Let’s cut off the users’ connectors!
Steve Ranger at Silicon.com published an interesting (Chinese interesting, that is) article on Tuesday (6 Dec): Want to stop botnets overnight? Ban infected PCs from the net. The title is unfortunate, because I think even Steve knows that banning (known) infected PCs wouldn’t stop botnets anytime soon, nevermind overnight.
The time has come to ignore the howls of protest, the cries of ‘I didn’t know!’ and ‘It wasn’t me!’, and to decide that if a PC is infected with viruses or has become part of a botnet, it should no longer be allowed access to the internet…
ISPs can easily spot if a device is part of a botnet, or is riddled with viruses… [No]
Taking these rogue PCs off the net will save the rest of us time, money and hassle. It sends the message that accessing the web is a privilege to be earned and not a right to be unthinkinhgly [sic] abused… [It is now considered a ‘human right’]
…I’d wager the spam and botnet problem would disappear overnight if such measures were put in place. [No they won’t]
Want to stop botnets overnight? Ban infected PCs from the net.
Oh, where do I begin?
Rather than that, I turned to Kaspersky’s David Emm for an opinion. “On the face of it,” he said, “this seems very reasonable – but it’s not as straightforward as it sounds.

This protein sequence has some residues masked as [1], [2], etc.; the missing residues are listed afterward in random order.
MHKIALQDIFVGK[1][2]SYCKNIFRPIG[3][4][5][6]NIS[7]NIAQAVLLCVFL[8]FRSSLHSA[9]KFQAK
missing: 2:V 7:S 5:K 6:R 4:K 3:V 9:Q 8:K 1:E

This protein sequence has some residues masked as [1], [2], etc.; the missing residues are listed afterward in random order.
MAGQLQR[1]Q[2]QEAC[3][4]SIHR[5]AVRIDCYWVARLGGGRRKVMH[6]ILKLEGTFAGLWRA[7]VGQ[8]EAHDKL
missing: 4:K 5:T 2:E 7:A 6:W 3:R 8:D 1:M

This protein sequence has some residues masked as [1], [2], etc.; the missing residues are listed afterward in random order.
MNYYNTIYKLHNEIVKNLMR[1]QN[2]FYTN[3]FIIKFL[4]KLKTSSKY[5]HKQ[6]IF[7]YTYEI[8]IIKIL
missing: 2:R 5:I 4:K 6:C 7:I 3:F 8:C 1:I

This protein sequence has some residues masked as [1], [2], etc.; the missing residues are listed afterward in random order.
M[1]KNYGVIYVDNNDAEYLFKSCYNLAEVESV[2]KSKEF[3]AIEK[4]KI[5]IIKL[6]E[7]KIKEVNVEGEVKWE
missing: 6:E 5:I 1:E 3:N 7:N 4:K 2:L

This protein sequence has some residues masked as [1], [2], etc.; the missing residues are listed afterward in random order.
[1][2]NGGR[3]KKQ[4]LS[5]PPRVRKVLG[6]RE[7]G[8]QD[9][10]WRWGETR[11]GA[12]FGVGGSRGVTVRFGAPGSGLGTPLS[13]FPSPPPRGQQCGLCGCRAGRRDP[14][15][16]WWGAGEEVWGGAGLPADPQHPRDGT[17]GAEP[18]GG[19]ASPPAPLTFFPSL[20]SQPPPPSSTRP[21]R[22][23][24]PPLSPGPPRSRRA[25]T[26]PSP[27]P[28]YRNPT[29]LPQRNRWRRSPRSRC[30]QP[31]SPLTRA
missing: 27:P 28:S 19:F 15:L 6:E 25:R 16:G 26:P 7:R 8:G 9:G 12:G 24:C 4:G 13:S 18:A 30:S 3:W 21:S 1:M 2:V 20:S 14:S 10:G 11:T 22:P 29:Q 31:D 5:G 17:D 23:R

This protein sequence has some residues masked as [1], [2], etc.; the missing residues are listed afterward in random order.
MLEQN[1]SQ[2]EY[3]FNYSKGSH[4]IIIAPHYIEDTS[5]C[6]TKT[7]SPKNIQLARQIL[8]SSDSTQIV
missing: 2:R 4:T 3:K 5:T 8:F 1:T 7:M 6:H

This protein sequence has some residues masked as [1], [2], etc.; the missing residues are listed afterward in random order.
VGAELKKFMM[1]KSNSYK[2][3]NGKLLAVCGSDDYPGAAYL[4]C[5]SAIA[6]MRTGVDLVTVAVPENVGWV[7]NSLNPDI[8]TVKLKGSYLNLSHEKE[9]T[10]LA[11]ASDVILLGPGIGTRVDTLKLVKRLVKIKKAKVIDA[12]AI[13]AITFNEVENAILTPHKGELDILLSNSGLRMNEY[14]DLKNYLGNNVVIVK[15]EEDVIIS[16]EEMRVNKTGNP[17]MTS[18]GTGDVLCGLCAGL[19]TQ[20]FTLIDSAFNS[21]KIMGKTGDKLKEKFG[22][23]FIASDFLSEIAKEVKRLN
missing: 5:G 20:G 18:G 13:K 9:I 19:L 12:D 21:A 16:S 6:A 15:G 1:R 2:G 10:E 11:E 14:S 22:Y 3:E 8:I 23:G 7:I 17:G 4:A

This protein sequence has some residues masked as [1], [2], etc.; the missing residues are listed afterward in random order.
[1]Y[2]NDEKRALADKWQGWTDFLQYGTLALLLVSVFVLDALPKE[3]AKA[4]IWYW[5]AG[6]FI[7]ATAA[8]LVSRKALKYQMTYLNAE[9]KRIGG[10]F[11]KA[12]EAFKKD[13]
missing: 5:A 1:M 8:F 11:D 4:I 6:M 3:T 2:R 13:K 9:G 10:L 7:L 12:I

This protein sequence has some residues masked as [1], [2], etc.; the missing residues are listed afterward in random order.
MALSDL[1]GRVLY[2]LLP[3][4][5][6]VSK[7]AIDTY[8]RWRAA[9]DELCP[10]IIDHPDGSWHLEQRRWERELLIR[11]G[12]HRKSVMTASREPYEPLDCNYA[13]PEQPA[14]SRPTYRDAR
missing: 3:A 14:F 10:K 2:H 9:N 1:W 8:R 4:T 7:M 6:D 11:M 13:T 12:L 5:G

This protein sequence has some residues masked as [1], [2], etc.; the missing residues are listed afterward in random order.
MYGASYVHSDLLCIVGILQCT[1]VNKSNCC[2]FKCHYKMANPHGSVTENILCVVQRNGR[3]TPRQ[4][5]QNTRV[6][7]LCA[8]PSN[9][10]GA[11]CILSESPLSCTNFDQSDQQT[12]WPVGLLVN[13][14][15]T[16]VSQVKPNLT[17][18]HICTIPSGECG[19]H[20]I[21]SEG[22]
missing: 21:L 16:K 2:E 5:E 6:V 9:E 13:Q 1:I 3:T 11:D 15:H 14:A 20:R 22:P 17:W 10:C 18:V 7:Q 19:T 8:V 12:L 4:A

“A few years ago,” he continued, “the House of Lords Science and Technology Committee, in its report ‘Personal Internet Security, suggested that we ought to review the ‘neutral carrier’ status of ISPs and make them assume some responsibility for what goes through their network. If we were to do so, however, it would not be very easy to enforce. You would have to demonstrate that an ISP knowingly transmitted malware across its network.”
That word ‘knowingly’ has wider ramifications. What do we do with the user who has the latest security, but gets caught by an unknown 0-day virus? Warn him/her? And then it happens again, and once again. Cut him off at the connectors? It’s not the user’s fault – he or she was as well-protected as possible. Is it the security industry’s fault? Hardly.
“And anyway, continued David, “if we were to introduce such measures, there might be a danger that consumers would wash their hands of the problem and see it as the ISP’s responsibility.” Well, you could make a better case for it being the ‘fault’ of the ISP than the user; so what do we do? Shut down the ISP?
“The truth is,” says David, “that we all have to assume responsibility when we go online.”
Singling out the user is not the way to go.